One of the most devastating beliefs young people can have is that nothing they do will improve their life; this is sometimes referred to as learned helplessness (Maier & Seligman, 1976). The term comes from rather cruel animal studies (before the days of rigorous ethics reviews) that involved shocking dogs and then either giving them a way to avoid the shock by pressing a lever, or removing all means of avoiding the shock. The dogs in the latter group eventually gave up trying to escape the shock. Even when the experiment was changed, and the latter group was given a means to avoid the shock, they still did nothing to escape. They demonstrated a helpless, depressed response.
In humans, the verbal rule “I’m hopeless” can act in a similar way. Young people who believe this rule rarely seek to improve their situation, even when a clear opportunity presents itself. Here are some helpful techniques to combat hopelessness in adolescents, adapted from The Thriving Adolescent: Using Acceptance and Commitment Therapy and Positive Psychology to Help Teens Manage Emotions, Achieve Goals, and Build Connection, by Louise Hayes, PhD, and Joseph Ciarrochi, PhD.
1. Set up opportunities to experience success or mastery.
It’s important that early attempts at new behavior be reinforcing, so choose small steps that have a high likelihood of success, yet are still meaningful. This instills hope by establishing a clear correspondence between a rule (“If I work hard, I can write a good story”) and the outcome: entering a contest or seeing improvement in his work.
2. Emphasize that success is about acting with values, not about outcomes.
It’s important to reinforce the understanding that success lies in acting in alignment with one’s values. Thus, even if a teen enters a story into a contest and loses, you can still point out that he succeeded by acting consistently with his desire to work hard and improve his writing. Importantly, the aim here is to establish the behavior of trying as inherently reinforcing. So you’d help the teen notice how much he enjoyed the act of writing. Then he can learn hope-imbued rules, such as “If I throw myself into things I care about, I’ll enjoy myself even if I don’t get every outcome I want” and “I have the power to act consistently with my values.”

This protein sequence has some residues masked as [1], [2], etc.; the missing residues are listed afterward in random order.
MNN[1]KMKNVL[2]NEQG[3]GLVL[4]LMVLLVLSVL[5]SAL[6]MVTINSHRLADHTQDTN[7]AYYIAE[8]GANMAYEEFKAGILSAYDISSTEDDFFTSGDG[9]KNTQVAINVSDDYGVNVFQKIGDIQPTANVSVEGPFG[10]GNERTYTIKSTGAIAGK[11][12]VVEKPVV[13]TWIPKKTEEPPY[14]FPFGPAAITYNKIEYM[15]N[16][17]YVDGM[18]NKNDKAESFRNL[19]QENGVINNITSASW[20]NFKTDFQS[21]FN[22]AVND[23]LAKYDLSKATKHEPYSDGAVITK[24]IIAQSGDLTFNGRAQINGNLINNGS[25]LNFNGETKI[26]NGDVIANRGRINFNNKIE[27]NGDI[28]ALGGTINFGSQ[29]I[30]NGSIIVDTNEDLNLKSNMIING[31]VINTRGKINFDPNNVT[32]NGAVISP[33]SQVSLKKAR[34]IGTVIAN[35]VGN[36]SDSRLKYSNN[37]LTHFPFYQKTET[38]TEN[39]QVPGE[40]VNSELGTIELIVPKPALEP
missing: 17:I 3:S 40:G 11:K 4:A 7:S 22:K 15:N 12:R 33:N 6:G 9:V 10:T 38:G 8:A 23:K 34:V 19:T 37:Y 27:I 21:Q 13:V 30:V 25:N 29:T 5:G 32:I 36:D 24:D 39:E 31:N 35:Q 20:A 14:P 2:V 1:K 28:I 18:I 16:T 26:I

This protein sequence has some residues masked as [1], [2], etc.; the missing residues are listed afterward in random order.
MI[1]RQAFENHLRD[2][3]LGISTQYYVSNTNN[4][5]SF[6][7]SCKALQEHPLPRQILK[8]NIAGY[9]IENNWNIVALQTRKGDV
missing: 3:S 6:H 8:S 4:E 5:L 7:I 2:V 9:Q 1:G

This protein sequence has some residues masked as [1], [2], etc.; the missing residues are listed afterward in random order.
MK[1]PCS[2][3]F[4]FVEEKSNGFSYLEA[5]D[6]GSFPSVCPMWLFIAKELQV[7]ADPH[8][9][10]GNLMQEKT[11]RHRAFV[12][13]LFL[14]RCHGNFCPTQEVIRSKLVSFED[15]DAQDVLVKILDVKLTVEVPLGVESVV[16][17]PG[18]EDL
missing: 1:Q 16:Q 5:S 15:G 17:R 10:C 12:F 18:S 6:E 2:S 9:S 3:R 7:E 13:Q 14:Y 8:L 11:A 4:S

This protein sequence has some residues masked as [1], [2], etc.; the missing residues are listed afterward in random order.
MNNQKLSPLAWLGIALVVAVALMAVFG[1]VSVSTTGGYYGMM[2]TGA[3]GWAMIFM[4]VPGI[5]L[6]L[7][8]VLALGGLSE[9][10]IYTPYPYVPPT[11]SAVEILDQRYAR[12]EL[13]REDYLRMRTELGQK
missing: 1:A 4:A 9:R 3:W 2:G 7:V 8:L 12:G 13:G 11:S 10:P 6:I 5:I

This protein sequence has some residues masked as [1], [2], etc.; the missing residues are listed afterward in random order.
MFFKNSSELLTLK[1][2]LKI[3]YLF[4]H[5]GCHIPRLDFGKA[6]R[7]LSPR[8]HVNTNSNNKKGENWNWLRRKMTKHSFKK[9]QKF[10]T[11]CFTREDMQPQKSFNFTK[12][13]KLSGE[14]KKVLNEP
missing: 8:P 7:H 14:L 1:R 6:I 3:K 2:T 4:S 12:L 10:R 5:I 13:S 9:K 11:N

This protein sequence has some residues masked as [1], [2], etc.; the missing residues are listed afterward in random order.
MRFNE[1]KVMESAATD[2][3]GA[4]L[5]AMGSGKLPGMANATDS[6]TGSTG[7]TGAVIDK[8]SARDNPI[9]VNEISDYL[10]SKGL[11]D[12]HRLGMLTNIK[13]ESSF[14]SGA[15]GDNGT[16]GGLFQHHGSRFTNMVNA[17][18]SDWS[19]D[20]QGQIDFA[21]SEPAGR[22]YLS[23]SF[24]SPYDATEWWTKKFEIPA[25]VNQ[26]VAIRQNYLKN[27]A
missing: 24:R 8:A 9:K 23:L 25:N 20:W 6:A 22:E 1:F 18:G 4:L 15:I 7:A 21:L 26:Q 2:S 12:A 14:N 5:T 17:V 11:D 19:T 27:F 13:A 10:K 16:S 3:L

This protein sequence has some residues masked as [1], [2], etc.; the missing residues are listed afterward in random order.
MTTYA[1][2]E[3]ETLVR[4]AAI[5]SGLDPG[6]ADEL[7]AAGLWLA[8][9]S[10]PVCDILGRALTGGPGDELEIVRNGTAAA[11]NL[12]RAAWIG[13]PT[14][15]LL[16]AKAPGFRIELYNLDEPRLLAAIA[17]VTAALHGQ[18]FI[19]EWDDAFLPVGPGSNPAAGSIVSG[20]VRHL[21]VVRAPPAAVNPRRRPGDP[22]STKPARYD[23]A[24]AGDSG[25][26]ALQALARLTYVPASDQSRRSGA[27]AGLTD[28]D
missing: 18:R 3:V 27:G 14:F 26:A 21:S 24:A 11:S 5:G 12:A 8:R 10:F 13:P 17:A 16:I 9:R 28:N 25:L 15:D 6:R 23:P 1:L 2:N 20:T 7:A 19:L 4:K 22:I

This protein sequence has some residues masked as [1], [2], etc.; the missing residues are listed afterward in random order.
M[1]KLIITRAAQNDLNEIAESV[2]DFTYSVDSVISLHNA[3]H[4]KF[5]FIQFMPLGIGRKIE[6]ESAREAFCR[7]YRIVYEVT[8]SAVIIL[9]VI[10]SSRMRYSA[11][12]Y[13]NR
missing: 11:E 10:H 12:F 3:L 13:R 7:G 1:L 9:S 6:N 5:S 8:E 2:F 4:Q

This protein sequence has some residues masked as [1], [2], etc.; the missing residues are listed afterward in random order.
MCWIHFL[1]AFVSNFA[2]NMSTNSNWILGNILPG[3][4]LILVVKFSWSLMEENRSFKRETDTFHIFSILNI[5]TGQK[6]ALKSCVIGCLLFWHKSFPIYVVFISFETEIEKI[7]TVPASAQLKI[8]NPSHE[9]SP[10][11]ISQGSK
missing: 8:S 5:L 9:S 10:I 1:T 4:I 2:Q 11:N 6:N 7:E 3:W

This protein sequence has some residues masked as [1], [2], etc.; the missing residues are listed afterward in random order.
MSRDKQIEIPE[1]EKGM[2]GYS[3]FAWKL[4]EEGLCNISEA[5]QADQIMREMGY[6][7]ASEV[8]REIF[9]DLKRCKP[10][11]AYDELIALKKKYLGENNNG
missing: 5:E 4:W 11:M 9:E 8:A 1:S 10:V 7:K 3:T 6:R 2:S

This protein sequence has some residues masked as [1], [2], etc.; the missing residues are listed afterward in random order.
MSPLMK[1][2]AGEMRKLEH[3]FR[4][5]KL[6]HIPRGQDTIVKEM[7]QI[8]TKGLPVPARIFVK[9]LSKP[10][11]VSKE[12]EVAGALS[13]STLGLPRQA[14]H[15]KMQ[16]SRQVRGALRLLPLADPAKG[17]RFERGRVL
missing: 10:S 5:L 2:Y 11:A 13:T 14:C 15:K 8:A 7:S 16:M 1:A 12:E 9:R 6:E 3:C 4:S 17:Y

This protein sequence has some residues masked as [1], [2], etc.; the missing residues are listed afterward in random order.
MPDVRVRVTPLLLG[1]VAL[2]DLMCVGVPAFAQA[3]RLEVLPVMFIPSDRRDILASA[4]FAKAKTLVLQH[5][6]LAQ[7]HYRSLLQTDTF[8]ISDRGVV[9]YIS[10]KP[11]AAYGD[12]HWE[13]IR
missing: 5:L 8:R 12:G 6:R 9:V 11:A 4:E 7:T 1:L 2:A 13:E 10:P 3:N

3. Identify role models who successfully live by values rather than talent.
Encourage young people to connect with mentors. In the absence of good role models in their environment, they can look to their heroes. This is one of the virtues of language: it allows us to imagine possible worlds and ways of being even if we’ve never observed them firsthand. Thus, we can work to create a world for ourselves that has never existed. We can even use imagination to create hope when the world around us is unsupportive. Because a teen longs to be a writer, you could encourage her to read an autobiography of someone from a similar background—someone disadvantaged who worked hard and became a successful writer.
4. Encourage and believe in them.
Humans are intensely social animals, and we often take our cues about ourselves from important others. Thus, one of the most powerful things we do for young people is to believe in them. Research underscores this. When teachers are told that their class is filled with gifted students, they act differently toward their students and their students perform better (Jussim & Harber, 2005; Rosenthal & Jacobson, 1992). It’s important to express this belief in a way that encourages young people to connect with valued activities, and not to merely tell you what you want to hear. Also, note that the belief must be genuine, as young people will readily pick up on false belief.
Let’s assume you’re giving a teen feedback on an essay that received an above-average grade but not a top mark. To praise the behavior and the effort (rather than the person or the talent), you might say, “Matt, this essay shows a lot of potential. It looks like you worked hard.” To reinforce social connection and shape the behavior of working hard, you might go on to say, “I enjoyed reading it, and I can see that you could become a good writer if you work at it.” To further shape his behavior, you might point out the most well-written part: “Well done. I especially enjoyed reading this part.”
5. Discourage relating experiences of failure to the self.
We all experience setbacks and failures, and when we do, we sometimes see our failures as evidence in support of a negative self-concept. To bolster young people against this tendency, teach them skills to broaden their self-view. Then they can experience failure, observe self-evaluations, and know that they are not equal to those evaluations. For Matt, this would involve encouraging him to see that failure is an experience—and, really, just a label for an experience—and that he isn’t the same as the label “failure.”
For more, check out The Thriving Adolescent by Louise Hayes, PhD, and Joseph Ciarrochi, PhD.
Jussim, L., & Harber, K. D. (2005). Teacher expectations and self-fulfilling prophecies: Knowns and unknowns, resolved and unresolved controversies. Personality and Social Psychology Review, 9(2), 131–155.
Rosenthal, R., & Jacobson, L. (1992). Pygmalion in the classroom: Teacher expectation and pupils’ intellectual development. New York: Irvington.